The First 'Designed for Xbox' Displays Are Here

Now you won't have to be a techie to figure out if a TV or monitor comes with support for 4K, HDR, and 120Hz refresh rates.

Image for article titled The First 'Designed for Xbox' Displays Are Here
Image: Microsoft

In order to help eliminate confusion about which displays works best with its latest consoles, today Microsoft is expanding its Designed for Xbox program to include new badges for TVs and monitors.

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Previously, the Designed for Xbox program was limited to gaming accessories such as controllers, headsets, and expandable storage. But Microsoft said in a blog post today that the company will start certifying displays that are capable of delivering full support for the range of specs and visual quality you can get from the Xbox Series S/X, starting with displays from Asus, Acer, and Philips.

The main specs covered by the new “Gaming Features for Xbox” badge are support for variable refresh rate (VRR), HDR, 4K, and 120Hz refresh rates, with some of the manufacturers throwing in a few extra features depending on the model.

Philips Momentum 559M1RYV 55”
Philips Momentum 55-inch 559M1RYV
Image: Philips

The new monitors and TVs launching as part of the expanded Design for Xbox program include the 55-inch Philips Momentum, which is a display that comes with a built-in sound bar validated by Microsoft to pump out an optimal experience for the Xbox Series S/X. Philips also tacked on its Ambiglow tech that projects colored light on the wall behind the display for some added ambiance.

The Momentum also comes with 4K resolution, a 120Hz refresh rate, and support for AMD FreeSync Premium Pro, along with a VESA DisplayHDR 1000 certification. The Philips Momentum is expected to come out later this summer and will cost $1,600.

ASUS Strix Xbox Edition Gaming Monitor XG43UQ 43”
ASUS’s 43-inch Strix Xbox Edition Gaming Monitor XG43UQ
Image: Asus
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Asus and Acer also have two new displays coming out soon that will be part of the Designed for Xbox program. The Asus ROG Strix Xbox Edition is a 43-inch monitor with a speedy 1ms response time, AMD FreeSync Premium Pro, and a 4K resolution with a 120Hz refresh rate. Similar to the Philips Momentum, the ROG Strix Xbox Edition also features VESA DisplayHDR 1000 certification and wide color gamut that covers 90% of the DCI-P3 spectrum. Unfortunately, Asus hasn’t release pricing for this monitor yet, so stay tuned for more as we get closer to its official release sometime in October.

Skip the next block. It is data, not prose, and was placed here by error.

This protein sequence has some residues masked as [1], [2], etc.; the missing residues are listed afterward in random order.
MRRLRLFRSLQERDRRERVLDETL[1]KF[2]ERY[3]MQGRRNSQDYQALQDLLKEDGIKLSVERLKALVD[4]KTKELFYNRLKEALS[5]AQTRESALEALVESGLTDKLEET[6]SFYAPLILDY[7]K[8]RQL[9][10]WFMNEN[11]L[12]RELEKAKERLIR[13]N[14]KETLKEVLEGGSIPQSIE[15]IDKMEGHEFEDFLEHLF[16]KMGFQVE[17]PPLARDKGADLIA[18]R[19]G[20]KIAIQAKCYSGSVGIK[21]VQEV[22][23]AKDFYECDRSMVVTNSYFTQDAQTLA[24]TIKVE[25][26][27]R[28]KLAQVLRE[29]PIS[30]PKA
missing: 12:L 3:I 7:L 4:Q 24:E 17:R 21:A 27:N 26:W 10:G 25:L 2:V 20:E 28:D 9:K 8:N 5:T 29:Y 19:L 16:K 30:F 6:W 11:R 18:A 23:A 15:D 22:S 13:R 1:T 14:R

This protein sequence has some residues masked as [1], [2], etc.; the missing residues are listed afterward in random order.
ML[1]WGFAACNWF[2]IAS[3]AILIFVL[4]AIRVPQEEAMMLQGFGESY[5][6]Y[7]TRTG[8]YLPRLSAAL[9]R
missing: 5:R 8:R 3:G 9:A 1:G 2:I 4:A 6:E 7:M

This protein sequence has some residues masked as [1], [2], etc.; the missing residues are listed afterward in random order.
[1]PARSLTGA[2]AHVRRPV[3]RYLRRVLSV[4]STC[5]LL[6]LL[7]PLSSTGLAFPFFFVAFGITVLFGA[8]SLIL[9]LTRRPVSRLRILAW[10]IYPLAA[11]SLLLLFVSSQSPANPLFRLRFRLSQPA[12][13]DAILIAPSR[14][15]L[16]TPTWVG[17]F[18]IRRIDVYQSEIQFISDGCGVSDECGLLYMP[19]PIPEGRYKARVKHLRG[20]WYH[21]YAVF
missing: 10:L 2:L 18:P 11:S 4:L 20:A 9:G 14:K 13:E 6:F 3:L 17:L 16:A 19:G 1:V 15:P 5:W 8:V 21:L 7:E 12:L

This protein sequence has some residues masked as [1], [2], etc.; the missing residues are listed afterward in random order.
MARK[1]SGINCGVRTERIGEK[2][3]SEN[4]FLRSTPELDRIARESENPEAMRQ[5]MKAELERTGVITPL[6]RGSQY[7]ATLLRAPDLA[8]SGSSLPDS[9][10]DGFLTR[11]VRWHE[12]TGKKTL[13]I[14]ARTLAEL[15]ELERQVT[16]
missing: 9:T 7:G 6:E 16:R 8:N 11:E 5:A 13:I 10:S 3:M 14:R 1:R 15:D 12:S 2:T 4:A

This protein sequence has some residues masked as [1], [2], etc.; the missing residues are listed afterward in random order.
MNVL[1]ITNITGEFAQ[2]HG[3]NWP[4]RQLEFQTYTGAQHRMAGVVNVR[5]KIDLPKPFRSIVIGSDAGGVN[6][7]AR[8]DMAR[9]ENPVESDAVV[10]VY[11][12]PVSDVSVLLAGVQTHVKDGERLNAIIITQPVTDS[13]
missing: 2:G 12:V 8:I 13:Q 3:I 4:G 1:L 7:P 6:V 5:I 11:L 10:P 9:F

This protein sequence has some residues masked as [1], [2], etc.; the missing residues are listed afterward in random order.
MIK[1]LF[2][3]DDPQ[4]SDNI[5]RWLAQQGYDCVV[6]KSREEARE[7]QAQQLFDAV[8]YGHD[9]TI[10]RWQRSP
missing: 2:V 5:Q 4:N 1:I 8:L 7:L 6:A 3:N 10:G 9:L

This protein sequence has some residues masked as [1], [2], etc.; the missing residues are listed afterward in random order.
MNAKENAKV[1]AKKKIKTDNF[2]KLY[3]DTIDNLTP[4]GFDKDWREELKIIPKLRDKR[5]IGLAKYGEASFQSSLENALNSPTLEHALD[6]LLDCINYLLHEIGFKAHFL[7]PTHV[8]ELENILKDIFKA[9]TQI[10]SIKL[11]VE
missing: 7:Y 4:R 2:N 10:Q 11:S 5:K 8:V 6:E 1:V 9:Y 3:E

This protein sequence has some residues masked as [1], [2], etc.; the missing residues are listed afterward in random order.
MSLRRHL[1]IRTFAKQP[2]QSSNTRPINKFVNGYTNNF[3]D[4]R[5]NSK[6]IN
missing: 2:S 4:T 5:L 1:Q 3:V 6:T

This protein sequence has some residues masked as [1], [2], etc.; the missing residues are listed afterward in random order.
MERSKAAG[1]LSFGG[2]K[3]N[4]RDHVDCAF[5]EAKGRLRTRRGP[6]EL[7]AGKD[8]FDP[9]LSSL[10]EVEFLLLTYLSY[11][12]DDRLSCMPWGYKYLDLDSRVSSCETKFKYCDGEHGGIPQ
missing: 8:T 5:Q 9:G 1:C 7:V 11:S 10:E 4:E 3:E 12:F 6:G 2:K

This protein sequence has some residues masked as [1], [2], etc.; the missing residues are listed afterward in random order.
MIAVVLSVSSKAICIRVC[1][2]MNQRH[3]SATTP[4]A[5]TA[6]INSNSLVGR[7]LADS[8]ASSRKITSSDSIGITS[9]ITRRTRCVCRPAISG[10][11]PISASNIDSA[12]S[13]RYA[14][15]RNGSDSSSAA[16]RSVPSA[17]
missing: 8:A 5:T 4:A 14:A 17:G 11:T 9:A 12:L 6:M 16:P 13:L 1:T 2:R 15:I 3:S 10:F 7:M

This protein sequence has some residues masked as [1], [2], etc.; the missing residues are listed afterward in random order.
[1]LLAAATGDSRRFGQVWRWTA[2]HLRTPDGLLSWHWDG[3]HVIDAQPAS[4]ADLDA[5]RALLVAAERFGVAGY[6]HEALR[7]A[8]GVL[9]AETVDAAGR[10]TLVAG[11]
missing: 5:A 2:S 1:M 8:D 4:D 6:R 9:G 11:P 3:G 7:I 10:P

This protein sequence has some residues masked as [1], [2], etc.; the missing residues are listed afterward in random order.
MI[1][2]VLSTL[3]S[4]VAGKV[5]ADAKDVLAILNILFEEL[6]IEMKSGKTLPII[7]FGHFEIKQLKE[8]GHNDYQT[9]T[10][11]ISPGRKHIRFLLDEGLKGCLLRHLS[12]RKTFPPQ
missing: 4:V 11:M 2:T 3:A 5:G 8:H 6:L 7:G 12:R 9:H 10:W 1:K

Acer Xbox Edition Gaming Monitor XV282K KV 28”
Acer’s 28-onch Xbox Edition Gaming Monitor XV282K KV
Image: Acer
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Finally, there’s Acer’s 28-inch Xbox Edition Gaming monitor which switches things up with a lower DisplayHDR 400 rating for brightness in exchange for a built-in KVM switch for hooking up multiple PCs to the same keyboard and mouse, along TUV/Eyesafe certification, which helps reduce potentially harmful blue light. And like all of the Designed for Xbox displays, Acer’s $950 Xbox Edition Gaming Monitor (available later this fall) also supports a 4K resolution with a 120Hz refresh rate via HDMI 2.1.

Oh, and in case you’re having trouble finding the right cord to connect your Xbox S/X to your display, Microsoft is working with partners to certify cables too, with Microsoft praising Cable Matters’ Active Ultra High Speed HDMI Cable as being one of the longest certified HDMI 2.1 cables on the market.

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And while Microsoft’s expanded Designed for Xbox program will only have three new monitors to start, Microsoft says it’s looking forward to adding more TVs and monitors to the program in the future. That said, it’s important to remember that not every TV or monitor that supports 4K HDR at 120Hz will get a Microsoft badge, so if you’re looking for something like a fancy OLED TV to pair with a new Xbox S/X, there are other non-certified options like an LG C1 that can deliver a great gaming experience too.

DISCUSSION

By
Tebow Kneeled First

Yawn. What’s the point of this? Is Microsoft just collecting a fee for a certification that a monitor has certain specs?

Since the support for those features varies wildly by the game itself this seems like nothing more than a marketing gimmick to get you to pay more for a “certified” thing.